ii) Ensoulment presumes a dualistic anthropology in which God imparts an immaterial soul to a preexisting hominid. Ensoulment accounts for the unique psychological traits of the ensouled hominid. Yet that's in tension with evolutionary biology, which is committed to physicalism. According to evolution, the difference between man and nonhuman hominids is a difference of degree, not of kind. We range along a common continuum. What makes us psychologically distinct from nonhuman hominids is an evolutionary process of gradual encephalization. We are different because we have bigger brains, not because we have an immaterial soul superadded to our nonhuman hominid brain. 
So, once again, this makeshift solution is in tension with the evolutionary theory that it's attempting to pacify. 
iii) Gen 2 describes a different process for the origin of Eve than for the origin of Adam. Even if you think the language is figurative, when a narrator uses different figurative language, these must represent different things.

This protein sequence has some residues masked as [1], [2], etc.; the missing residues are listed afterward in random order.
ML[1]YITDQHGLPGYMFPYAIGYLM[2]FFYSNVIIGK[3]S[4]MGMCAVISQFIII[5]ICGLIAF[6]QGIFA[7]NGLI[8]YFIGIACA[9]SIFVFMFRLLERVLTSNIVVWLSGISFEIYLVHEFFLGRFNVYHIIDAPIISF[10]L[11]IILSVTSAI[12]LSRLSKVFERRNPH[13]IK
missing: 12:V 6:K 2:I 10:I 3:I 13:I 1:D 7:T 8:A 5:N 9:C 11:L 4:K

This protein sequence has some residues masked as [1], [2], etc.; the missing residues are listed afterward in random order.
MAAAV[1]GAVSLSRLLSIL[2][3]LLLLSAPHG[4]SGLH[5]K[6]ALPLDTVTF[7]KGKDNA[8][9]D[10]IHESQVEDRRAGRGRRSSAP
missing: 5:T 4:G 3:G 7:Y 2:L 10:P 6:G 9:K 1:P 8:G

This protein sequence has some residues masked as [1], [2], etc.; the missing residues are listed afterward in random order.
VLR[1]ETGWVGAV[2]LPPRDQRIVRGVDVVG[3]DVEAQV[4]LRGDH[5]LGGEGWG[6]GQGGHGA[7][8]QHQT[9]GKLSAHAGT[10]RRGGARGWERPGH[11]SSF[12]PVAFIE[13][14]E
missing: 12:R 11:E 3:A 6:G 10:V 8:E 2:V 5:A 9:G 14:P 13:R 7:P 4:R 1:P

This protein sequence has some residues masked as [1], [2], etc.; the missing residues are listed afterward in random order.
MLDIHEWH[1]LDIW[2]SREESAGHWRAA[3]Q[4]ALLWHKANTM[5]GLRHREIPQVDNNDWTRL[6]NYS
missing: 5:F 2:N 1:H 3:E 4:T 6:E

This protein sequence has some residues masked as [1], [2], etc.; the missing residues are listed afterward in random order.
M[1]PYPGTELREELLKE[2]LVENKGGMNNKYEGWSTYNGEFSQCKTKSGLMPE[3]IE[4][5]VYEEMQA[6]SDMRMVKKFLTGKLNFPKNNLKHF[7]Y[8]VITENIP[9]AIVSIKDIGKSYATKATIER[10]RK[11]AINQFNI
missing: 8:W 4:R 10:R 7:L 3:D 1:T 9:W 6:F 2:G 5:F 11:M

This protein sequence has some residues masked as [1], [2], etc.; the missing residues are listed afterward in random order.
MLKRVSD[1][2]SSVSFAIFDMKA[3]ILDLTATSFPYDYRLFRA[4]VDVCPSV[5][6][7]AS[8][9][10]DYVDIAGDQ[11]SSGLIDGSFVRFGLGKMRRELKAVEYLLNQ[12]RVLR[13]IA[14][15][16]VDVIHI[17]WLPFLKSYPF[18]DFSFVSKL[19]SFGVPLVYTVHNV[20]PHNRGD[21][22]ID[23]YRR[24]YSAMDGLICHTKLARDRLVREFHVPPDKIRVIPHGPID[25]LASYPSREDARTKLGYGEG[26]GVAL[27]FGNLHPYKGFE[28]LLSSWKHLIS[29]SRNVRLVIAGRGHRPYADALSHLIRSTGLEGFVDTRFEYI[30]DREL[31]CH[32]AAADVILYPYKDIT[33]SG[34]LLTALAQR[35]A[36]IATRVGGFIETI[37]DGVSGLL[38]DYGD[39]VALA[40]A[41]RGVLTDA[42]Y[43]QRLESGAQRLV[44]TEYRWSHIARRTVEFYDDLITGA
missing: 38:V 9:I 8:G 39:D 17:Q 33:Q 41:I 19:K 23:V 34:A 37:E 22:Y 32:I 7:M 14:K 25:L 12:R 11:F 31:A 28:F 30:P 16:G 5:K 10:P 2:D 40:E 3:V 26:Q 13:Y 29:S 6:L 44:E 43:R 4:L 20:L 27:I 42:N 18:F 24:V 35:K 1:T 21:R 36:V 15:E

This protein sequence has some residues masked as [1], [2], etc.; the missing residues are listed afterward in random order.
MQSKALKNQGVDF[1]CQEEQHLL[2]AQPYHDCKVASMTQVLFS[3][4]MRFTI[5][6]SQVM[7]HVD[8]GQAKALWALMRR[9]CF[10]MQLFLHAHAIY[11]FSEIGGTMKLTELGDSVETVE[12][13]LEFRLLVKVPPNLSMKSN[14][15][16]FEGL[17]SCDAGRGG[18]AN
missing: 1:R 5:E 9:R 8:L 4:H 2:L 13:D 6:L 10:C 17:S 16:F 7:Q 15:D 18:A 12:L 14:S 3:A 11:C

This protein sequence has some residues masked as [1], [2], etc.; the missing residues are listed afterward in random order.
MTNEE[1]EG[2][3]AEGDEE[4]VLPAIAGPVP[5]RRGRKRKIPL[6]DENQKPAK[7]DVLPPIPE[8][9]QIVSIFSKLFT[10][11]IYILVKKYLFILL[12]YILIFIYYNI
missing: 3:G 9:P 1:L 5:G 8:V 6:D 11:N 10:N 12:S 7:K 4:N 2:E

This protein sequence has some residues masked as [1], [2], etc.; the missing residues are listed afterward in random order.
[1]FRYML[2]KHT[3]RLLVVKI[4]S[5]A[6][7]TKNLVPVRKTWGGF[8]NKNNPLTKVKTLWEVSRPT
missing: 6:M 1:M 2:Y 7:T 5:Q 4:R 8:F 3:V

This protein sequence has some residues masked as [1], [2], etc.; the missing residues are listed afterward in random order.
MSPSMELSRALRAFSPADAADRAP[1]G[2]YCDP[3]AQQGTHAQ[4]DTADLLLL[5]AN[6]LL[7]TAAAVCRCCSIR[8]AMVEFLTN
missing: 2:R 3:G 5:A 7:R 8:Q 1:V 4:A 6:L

iv) By that logic, Cain was afraid that soulless hominids would avenge the death of Abel. But since these hominids are unrelated to the family of Adam, why would Cain's fratricide lead to a blood feud between Cain and hominids unrelated to Cain? 
Moreover, this assumes that soulless hominids think Cain violated a tribal honor code by murdering a member of his kith and kin. But isn't that a moral perspective which soulless hominids lack? Isn't that kind of ethical enlightenment the result of endowment? 
davidjricardoBingo. Anyone asking this question has clearly not thought the issue through clearly.
moby__dickSo you're saying that the offspring of Adam and Eve never mated with the pre-existing hominids?
davidjricardoI don't think we know that. I tend to think no, or at least they weren't supposed to do so. I do think that a pre-existing hominid female would not be a "helper suitable for him."
Dying_DailyWhy would you say that?
davidjricardoThe question presupposes that God made Adam when there were preexisting "humans." But, any answer to the question "Why did God make Adam when there were already humans?" will necessarily answer the question "Why did God make Eve?" To ask the latter demonstrates a lack of thought about the former.